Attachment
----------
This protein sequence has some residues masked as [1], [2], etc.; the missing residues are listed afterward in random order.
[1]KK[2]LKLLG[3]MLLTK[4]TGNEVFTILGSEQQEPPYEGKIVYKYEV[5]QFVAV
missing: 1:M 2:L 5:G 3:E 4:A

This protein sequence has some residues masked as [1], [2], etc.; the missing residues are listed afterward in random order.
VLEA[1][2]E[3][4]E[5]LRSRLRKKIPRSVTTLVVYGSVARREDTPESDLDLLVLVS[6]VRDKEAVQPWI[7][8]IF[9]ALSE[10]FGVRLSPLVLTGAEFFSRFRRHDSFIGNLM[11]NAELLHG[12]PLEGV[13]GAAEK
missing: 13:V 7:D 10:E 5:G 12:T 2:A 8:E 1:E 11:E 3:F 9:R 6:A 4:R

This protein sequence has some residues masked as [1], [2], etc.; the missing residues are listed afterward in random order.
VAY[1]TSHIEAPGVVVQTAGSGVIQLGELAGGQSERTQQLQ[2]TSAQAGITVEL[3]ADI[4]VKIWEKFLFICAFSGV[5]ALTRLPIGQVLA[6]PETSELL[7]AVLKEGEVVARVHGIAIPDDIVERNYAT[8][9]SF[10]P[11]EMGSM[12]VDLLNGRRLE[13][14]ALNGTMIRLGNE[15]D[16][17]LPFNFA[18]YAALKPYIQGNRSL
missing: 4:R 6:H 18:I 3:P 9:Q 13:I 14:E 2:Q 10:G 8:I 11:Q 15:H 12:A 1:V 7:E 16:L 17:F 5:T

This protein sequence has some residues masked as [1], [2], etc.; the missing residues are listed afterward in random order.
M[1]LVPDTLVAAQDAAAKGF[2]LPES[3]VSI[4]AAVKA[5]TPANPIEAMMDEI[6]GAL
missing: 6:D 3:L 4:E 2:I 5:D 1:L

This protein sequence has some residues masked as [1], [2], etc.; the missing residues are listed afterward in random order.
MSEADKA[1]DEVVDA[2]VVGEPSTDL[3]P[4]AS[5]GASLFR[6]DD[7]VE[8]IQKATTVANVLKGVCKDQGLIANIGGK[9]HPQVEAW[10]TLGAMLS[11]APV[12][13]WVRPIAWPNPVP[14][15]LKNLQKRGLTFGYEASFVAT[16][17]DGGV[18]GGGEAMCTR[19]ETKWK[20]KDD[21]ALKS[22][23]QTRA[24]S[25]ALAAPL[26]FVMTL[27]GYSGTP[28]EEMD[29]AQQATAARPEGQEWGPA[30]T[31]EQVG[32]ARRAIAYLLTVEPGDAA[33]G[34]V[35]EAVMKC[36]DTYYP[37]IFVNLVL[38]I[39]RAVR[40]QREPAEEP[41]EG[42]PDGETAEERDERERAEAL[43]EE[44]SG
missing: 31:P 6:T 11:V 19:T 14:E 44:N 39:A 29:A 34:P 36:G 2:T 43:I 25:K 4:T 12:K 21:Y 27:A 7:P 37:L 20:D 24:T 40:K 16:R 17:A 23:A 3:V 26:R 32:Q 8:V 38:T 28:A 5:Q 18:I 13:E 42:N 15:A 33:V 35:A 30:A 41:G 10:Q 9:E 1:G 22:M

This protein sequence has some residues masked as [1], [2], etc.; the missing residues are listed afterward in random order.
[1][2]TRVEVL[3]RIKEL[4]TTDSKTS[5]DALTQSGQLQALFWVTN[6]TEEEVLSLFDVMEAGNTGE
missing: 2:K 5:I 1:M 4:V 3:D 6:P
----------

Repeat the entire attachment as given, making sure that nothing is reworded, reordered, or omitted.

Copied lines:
This protein sequence has some residues masked as [1], [2], etc.; the missing residues are listed afterward in random order.
[1]KK[2]LKLLG[3]MLLTK[4]TGNEVFTILGSEQQEPPYEGKIVYKYEV[5]QFVAV
missing: 1:M 2:L 5:G 3:E 4:A

This protein sequence has some residues masked as [1], [2], etc.; the missing residues are listed afterward in random order.
VLEA[1][2]E[3][4]E[5]LRSRLRKKIPRSVTTLVVYGSVARREDTPESDLDLLVLVS[6]VRDKEAVQPWI[7][8]IF[9]ALSE[10]FGVRLSPLVLTGAEFFSRFRRHDSFIGNLM[11]NAELLHG[12]PLEGV[13]GAAEK
missing: 13:V 7:D 10:E 5:G 12:T 2:A 8:E 1:E 11:E 3:F 9:R 6:A 4:R

This protein sequence has some residues masked as [1], [2], etc.; the missing residues are listed afterward in random order.
VAY[1]TSHIEAPGVVVQTAGSGVIQLGELAGGQSERTQQLQ[2]TSAQAGITVEL[3]ADI[4]VKIWEKFLFICAFSGV[5]ALTRLPIGQVLA[6]PETSELL[7]AVLKEGEVVARVHGIAIPDDIVERNYAT[8][9]SF[10]P[11]EMGSM[12]VDLLNGRRLE[13][14]ALNGTMIRLGNE[15]D[16][17]LPFNFA[18]YAALKPYIQGNRSL
missing: 4:R 6:H 18:I 3:P 9:Q 13:I 14:E 2:Q 10:G 8:I 11:Q 15:H 12:A 1:V 7:E 16:L 17:F 5:T

This protein sequence has some residues masked as [1], [2], etc.; the missing residues are listed afterward in random order.
M[1]LVPDTLVAAQDAAAKGF[2]LPES[3]VSI[4]AAVKA[5]TPANPIEAMMDEI[6]GAL
missing: 6:D 3:L 4:E 2:I 5:D 1:L

This protein sequence has some residues masked as [1], [2], etc.; the missing residues are listed afterward in random order.
MSEADKA[1]DEVVDA[2]VVGEPSTDL[3]P[4]AS[5]GASLFR[6]DD[7]VE[8]IQKATTVANVLKGVCKDQGLIANIGGK[9]HPQVEAW[10]TLGAMLS[11]APV[12][13]WVRPIAWPNPVP[14][15]LKNLQKRGLTFGYEASFVAT[16][17]DGGV[18]GGGEAMCTR[19]ETKWK[20]KDD[21]ALKS[22][23]QTRA[24]S[25]ALAAPL[26]FVMTL[27]GYSGTP[28]EEMD[29]AQQATAARPEGQEWGPA[30]T[31]EQVG[32]ARRAIAYLLTVEPGDAA[33]G[34]V[35]EAVMKC[36]DTYYP[37]IFVNLVL[38]I[39]RAVR[40]QREPAEEP[41]EG[42]PDGETAEERDERERAEAL[43]EE[44]SG
missing: 31:P 6:T 11:V 19:T 14:E 44:N 39:A 29:A 34:P 36:G 2:T 43:I 25:K 4:T 12:K 21:Y 27:A 7:P 37:L 20:D 24:T 40:K 16:R 17:A 23:A 3:V 26:R 32:Q 8:V 38:T 28:A 5:Q 18:I 13:E 42:N 15:A 33:V 35:A 30:A 41:G 10:Q 9:E 1:G 22:M

This protein sequence has some residues masked as [1], [2], etc.; the missing residues are listed afterward in random order.
[1][2]TRVEVL[3]RIKEL[4]TTDSKTS[5]DALTQSGQLQALFWVTN[6]TEEEVLSLFDVMEAGNTGE
missing: 2:K 5:I 1:M 4:V 3:D 6:P